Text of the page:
My First Lesson in Creative Sermon Prep

I am an unapologetic geek when it comes to certain things. For instance, when I got called for jury duty, I spent half the day marveling at the privilege of participating in “trial by peers”, and thinking about how unique this experience was to the rest of the world.

I know, it’s that bad.

Well, I got picked, and we heard our (short,civil) trial and began our deliberation.

(As an introvert, this is where it got awkward for me: putting me in a room full of people I don’t really know and then asking me to work and speak with them for hours on end… ugh.)

There was an older gentleman there, and during a break he started talking about how he’d worked in newspapers (remember those), and how he was a news junky. Then he asked us a question:

“Do you guys know how to find out what’s really going on in the United States?”

Let’s face it, we knew that we were not supposed to say “Yes.” So we all shook our heads.

He said, “You find out what’s going on in the United States by reading the news from Europe. Want to know how to find out what’s going on in Europe?”


“You read the Russian news.”

He then lead us all around the world: Russia, Asia, etc. (I can’t remember the entire sequence, but you get the point.)

The point he was trying to make was that only when you got a little objectivity could you really see what was going on in a country. The best way to find out about a “thing” is not necessarily to read about the thing from people who know it best, but to read about it from people who aren’t really as connected to it.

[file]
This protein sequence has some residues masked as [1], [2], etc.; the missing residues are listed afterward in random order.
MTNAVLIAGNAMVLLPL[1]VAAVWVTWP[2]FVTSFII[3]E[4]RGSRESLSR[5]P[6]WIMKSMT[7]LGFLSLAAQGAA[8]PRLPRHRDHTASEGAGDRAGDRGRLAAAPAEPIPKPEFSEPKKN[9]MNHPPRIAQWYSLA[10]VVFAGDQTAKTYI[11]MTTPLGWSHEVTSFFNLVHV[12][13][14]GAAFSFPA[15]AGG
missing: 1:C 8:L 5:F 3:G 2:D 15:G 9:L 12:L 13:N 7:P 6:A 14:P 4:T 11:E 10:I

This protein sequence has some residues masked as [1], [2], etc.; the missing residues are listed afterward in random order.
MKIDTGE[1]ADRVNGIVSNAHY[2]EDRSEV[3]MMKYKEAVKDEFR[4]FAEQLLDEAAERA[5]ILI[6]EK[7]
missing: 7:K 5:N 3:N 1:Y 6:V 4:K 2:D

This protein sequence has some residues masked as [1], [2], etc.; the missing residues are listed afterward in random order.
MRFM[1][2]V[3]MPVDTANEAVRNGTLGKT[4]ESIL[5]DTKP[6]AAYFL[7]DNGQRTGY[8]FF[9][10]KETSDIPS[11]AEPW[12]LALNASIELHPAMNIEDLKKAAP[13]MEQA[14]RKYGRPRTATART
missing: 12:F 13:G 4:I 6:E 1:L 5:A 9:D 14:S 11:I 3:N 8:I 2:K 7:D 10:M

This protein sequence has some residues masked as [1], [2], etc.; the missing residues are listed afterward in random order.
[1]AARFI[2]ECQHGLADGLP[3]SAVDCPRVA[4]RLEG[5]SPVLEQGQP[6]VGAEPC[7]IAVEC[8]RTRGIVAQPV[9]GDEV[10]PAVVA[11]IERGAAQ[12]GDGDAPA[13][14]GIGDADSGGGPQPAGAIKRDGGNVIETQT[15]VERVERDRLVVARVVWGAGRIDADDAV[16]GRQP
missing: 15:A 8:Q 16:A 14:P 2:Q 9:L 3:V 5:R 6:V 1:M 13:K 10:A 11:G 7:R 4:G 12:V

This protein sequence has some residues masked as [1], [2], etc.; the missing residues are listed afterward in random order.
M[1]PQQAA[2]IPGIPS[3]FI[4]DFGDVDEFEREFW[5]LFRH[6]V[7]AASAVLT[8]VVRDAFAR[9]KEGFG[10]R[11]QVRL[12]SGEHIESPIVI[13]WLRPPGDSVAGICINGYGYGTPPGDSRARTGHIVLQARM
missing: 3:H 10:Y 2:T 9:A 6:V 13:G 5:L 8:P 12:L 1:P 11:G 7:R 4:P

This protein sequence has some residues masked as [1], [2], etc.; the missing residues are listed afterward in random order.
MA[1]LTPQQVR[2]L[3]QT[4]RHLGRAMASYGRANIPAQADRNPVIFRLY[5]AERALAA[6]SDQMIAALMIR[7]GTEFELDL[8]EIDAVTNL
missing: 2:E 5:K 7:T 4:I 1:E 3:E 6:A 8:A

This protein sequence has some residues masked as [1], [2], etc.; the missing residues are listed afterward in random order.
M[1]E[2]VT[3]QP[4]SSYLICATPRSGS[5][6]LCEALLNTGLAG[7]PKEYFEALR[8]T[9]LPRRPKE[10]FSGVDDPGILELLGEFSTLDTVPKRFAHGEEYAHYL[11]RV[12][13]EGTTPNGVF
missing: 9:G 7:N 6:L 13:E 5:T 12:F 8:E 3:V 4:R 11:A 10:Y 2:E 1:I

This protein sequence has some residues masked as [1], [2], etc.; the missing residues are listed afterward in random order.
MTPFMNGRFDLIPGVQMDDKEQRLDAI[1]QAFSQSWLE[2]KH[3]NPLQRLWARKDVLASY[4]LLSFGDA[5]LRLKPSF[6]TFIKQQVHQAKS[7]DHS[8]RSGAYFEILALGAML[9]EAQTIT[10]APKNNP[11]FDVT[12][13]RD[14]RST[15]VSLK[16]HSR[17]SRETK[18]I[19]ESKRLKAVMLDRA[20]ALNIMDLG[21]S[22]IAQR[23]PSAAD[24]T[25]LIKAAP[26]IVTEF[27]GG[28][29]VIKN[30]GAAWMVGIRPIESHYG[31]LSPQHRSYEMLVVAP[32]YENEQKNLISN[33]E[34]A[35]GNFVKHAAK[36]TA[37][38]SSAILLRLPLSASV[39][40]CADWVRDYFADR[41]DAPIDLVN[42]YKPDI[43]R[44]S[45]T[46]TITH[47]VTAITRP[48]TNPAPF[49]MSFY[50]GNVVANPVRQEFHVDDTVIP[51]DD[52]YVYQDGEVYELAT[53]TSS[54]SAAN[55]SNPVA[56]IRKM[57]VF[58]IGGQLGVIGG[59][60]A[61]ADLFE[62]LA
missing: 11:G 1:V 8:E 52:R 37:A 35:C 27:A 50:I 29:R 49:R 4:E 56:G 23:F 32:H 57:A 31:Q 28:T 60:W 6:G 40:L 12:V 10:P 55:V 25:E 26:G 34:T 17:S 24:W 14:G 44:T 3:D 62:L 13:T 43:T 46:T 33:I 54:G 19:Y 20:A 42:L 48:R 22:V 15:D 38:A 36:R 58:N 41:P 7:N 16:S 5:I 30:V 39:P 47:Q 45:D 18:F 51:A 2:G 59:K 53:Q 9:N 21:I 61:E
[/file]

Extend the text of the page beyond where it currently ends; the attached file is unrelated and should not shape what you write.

I think it’s a little like that with sermon prep.

I know there’s lots of websites out there that help with sermon prep, but I think a little more objectivity is required.

So to think about teaching the Bible, I go to “Europe”: which (for me) means

I collect and distill ideas and stories into Evernote, and then tag them and store them until they are needed.

Since I feel like the gospel touches all of life, it’s not always a huge chore to connect our inability to walk in a straight line to discipleship, or Nine Inch Nail’s record The Downward Spiral to the story of Samson.

Or, I suppose, to connect jury duty to sermon prep.


One Day in 1999…

I was driving in northwest suburban Chicago, listening to the radio. I stumbled across this crazy radio show that was … just … stories. Just people talking and telling the stories of their quirky lives.

I couldn’t turn it off.

Next week, I went back to the team of folks I used to work with, and said, “I found this weird show, called This American Life. It’s amazing, and here’s the thing: if you’re a preacher/teacher in the church, you really need to listen to this, because it’s gonna be huge. What’s more, I think that this show tells us about the power of story in the church.”

Whether or not they listened or not, I stand by that statement. If you teach/preach in the church, I hope that (a) you realize that we’re entrusted with the best story out there; the most powerful, effecting narrative in existence, and furthermore, (b) you’re learning how to tell it in the best, most creative, most memorable way possible.

Start by watching these (in particular part 3)…


There’s no reason we shouldn’t try to be as creative and extraordinary as the Story that we’re trying to tell, is there?